Student question: What is biological evidence and how does it help in an investigation?
In a nutshell, biological evidence can be any substance from a human source providing personal identification of that source. The power behind biological evidence is its use in identifying victims or suspects, leading to establishing the presence of victim or suspect being at a scene.
Types of biological evidence include body fluids, such as blood, semen, saliva, and urine, as well as skin and other types of tissues and organs.
Biological evidence helps in proving or disproving an alibi, eliminating a suspect, identifying a suspect, and identifying a victim. DNA evidence taken from a crime scene can be compared to DNA taken from a suspect or victim.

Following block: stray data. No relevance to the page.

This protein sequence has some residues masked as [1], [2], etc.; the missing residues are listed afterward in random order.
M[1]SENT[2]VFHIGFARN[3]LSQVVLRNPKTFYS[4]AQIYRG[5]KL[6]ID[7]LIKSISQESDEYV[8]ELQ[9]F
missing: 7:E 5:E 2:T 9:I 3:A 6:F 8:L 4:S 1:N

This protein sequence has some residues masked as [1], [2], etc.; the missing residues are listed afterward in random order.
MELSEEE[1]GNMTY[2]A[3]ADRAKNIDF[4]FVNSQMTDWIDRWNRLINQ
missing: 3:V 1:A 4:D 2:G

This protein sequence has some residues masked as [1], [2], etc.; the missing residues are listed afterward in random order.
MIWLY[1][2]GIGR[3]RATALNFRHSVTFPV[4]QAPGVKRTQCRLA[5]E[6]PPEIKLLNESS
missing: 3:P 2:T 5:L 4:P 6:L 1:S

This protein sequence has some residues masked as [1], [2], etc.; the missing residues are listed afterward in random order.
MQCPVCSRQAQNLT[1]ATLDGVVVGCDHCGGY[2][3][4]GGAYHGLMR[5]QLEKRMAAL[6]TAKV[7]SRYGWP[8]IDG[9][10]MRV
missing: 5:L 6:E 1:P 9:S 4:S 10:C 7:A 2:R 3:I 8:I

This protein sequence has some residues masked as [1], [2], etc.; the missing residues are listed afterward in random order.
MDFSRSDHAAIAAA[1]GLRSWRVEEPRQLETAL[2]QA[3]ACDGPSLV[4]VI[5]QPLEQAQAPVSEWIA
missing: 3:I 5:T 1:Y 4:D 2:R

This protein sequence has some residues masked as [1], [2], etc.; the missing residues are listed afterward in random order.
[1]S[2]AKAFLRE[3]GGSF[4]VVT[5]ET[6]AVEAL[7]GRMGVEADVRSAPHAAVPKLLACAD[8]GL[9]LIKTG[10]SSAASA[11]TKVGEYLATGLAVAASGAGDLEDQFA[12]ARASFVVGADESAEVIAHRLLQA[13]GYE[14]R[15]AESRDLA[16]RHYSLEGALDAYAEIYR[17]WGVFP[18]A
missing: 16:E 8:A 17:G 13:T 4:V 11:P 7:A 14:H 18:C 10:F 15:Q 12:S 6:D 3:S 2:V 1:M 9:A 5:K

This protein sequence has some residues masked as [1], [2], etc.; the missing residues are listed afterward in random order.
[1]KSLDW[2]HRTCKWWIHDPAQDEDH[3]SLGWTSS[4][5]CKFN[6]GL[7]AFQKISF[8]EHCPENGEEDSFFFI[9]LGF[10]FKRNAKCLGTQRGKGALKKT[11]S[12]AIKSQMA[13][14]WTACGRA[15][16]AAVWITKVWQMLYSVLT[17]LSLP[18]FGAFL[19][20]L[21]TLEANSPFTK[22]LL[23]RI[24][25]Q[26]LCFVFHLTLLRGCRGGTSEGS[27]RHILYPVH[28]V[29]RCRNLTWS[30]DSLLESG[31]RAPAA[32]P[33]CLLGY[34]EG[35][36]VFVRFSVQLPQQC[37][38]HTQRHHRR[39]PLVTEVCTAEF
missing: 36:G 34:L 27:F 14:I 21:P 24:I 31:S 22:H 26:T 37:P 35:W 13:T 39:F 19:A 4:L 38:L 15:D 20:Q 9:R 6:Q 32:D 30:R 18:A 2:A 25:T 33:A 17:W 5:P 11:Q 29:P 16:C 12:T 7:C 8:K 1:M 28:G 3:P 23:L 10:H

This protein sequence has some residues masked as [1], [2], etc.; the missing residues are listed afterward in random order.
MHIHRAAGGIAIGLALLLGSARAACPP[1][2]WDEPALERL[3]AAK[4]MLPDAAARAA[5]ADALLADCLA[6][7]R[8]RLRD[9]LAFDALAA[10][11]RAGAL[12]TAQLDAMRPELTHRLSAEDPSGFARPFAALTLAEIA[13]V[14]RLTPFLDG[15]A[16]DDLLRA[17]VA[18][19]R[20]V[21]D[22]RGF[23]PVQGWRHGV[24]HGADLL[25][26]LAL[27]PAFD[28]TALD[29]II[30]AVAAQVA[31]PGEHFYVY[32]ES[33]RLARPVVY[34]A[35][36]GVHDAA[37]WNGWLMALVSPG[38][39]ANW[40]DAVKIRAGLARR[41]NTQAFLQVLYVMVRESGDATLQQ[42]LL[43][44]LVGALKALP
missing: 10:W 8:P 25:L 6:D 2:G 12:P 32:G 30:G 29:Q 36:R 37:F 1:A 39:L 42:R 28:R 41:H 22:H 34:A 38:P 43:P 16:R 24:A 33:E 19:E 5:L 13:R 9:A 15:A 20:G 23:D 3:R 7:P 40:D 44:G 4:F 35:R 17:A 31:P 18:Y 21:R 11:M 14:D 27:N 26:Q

New technologies and methods, including the collection of trace amounts of DNA (touch DNA) and forensic genealogy, has revolutionized the use of biological evidence taken decades ago in the hopes of solving cold cases and proving innocence (or guilt).
When collecting biological evidence, collection methods and conditions must be taken into consideration. It is best practice to use sterile and disposable when collecting samples, and the prevention of personal exposure to biohazards such as HIV, hepatitis, herpes, and other transmittable diseases and/or bloodborne pathogens, must be avoided at all costs. This is not only for the prevention of cross contamination of the evidence but for the forensic personnel collecting the evidence.
Evidence should be packaged separately, and depending upon the type of evidence, proper collection containers, such as paper bags, are used. For example, small pieces of evidence, such as hairs or fibers, should be collected in small coin-type envelopes. Hairs collected form other items of evidence should be packaged with original piece of evidence.